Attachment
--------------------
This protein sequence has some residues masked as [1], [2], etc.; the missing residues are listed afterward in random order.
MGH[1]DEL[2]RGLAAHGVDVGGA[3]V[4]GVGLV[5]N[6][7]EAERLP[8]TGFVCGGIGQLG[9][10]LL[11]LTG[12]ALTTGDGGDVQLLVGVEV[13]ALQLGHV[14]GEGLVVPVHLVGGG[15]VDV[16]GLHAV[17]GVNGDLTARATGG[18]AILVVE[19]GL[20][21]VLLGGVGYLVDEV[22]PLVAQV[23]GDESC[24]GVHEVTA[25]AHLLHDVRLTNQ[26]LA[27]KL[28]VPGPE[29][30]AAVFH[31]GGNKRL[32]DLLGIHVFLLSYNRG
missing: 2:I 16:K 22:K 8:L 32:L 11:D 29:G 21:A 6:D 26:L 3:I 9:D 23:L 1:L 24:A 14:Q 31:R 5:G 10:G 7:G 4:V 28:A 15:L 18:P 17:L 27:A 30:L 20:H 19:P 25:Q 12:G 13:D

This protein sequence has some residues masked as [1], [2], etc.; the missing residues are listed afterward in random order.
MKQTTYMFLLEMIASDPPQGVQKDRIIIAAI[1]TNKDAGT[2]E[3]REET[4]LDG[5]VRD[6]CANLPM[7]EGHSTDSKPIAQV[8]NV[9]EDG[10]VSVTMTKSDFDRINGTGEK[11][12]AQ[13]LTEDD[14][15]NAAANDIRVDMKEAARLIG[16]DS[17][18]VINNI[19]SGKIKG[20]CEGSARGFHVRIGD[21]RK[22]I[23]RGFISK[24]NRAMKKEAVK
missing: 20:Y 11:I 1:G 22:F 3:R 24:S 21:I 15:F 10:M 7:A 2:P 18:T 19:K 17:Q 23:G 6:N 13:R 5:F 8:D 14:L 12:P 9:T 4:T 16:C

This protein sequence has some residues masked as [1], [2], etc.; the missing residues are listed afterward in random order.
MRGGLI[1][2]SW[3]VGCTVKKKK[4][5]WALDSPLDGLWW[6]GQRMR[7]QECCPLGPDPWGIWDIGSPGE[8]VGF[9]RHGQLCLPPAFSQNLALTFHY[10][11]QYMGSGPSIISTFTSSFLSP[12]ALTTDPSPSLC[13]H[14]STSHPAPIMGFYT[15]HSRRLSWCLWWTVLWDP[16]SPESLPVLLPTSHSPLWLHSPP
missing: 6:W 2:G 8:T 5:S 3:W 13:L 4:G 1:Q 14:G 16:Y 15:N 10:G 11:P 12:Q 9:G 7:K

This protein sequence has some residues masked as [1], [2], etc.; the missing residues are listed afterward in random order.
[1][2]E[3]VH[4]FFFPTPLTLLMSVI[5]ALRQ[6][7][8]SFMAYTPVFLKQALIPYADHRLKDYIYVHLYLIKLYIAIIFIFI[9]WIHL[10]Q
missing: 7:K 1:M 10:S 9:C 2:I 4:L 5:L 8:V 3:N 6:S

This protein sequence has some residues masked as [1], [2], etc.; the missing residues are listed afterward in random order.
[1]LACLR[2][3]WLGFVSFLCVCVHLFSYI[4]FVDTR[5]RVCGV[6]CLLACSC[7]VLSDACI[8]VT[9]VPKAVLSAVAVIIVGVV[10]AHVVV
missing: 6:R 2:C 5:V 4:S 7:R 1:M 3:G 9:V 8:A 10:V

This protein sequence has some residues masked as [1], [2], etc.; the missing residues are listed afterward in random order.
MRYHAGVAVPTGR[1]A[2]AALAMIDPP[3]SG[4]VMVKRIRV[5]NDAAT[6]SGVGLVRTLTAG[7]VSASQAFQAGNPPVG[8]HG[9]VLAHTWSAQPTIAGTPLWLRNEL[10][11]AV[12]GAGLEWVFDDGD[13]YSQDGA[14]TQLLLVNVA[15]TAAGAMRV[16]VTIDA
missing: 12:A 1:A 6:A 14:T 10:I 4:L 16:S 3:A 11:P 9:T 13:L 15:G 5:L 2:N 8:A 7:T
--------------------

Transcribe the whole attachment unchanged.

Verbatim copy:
This protein sequence has some residues masked as [1], [2], etc.; the missing residues are listed afterward in random order.
MGH[1]DEL[2]RGLAAHGVDVGGA[3]V[4]GVGLV[5]N[6][7]EAERLP[8]TGFVCGGIGQLG[9][10]LL[11]LTG[12]ALTTGDGGDVQLLVGVEV[13]ALQLGHV[14]GEGLVVPVHLVGGG[15]VDV[16]GLHAV[17]GVNGDLTARATGG[18]AILVVE[19]GL[20][21]VLLGGVGYLVDEV[22]PLVAQV[23]GDESC[24]GVHEVTA[25]AHLLHDVRLTNQ[26]LA[27]KL[28]VPGPE[29][30]AAVFH[31]GGNKRL[32]DLLGIHVFLLSYNRG
missing: 2:I 16:K 22:K 8:L 32:L 11:D 29:G 21:A 6:D 26:L 3:I 9:D 23:L 1:L 24:A 14:Q 31:R 5:G 10:G 7:G 4:V 28:A 15:L 18:P 17:L 27:A 30:L 20:H 19:P 25:Q 12:G 13:D

This protein sequence has some residues masked as [1], [2], etc.; the missing residues are listed afterward in random order.
MKQTTYMFLLEMIASDPPQGVQKDRIIIAAI[1]TNKDAGT[2]E[3]REET[4]LDG[5]VRD[6]CANLPM[7]EGHSTDSKPIAQV[8]NV[9]EDG[10]VSVTMTKSDFDRINGTGEK[11][12]AQ[13]LTEDD[14][15]NAAANDIRVDMKEAARLIG[16]DS[17][18]VINNI[19]SGKIKG[20]CEGSARGFHVRIGD[21]RK[22]I[23]RGFISK[24]NRAMKKEAVK
missing: 20:Y 11:I 1:G 22:F 3:R 24:S 21:I 15:F 10:M 7:A 2:P 18:T 19:K 17:Q 23:G 6:N 13:R 5:F 8:D 14:L 12:P 9:T 4:T 16:C

This protein sequence has some residues masked as [1], [2], etc.; the missing residues are listed afterward in random order.
MRGGLI[1][2]SW[3]VGCTVKKKK[4][5]WALDSPLDGLWW[6]GQRMR[7]QECCPLGPDPWGIWDIGSPGE[8]VGF[9]RHGQLCLPPAFSQNLALTFHY[10][11]QYMGSGPSIISTFTSSFLSP[12]ALTTDPSPSLC[13]H[14]STSHPAPIMGFYT[15]HSRRLSWCLWWTVLWDP[16]SPESLPVLLPTSHSPLWLHSPP
missing: 6:W 2:G 8:T 5:S 3:W 13:L 4:G 1:Q 14:G 16:Y 15:N 10:G 11:P 12:Q 9:G 7:K

This protein sequence has some residues masked as [1], [2], etc.; the missing residues are listed afterward in random order.
[1][2]E[3]VH[4]FFFPTPLTLLMSVI[5]ALRQ[6][7][8]SFMAYTPVFLKQALIPYADHRLKDYIYVHLYLIKLYIAIIFIFI[9]WIHL[10]Q
missing: 7:K 1:M 10:S 9:C 2:I 4:L 5:L 8:V 3:N 6:S

This protein sequence has some residues masked as [1], [2], etc.; the missing residues are listed afterward in random order.
[1]LACLR[2][3]WLGFVSFLCVCVHLFSYI[4]FVDTR[5]RVCGV[6]CLLACSC[7]VLSDACI[8]VT[9]VPKAVLSAVAVIIVGVV[10]AHVVV
missing: 6:R 2:C 5:V 4:S 7:R 1:M 3:G 9:V 8:A 10:V

This protein sequence has some residues masked as [1], [2], etc.; the missing residues are listed afterward in random order.
MRYHAGVAVPTGR[1]A[2]AALAMIDPP[3]SG[4]VMVKRIRV[5]NDAAT[6]SGVGLVRTLTAG[7]VSASQAFQAGNPPVG[8]HG[9]VLAHTWSAQPTIAGTPLWLRNEL[10][11]AV[12]GAGLEWVFDDGD[13]YSQDGA[14]TQLLLVNVA[15]TAAGAMRV[16]VTIDA
missing: 12:A 1:A 6:A 14:T 10:I 4:L 16:S 3:A 11:P 9:T 13:L 15:G 5:L 2:N 8:A 7:T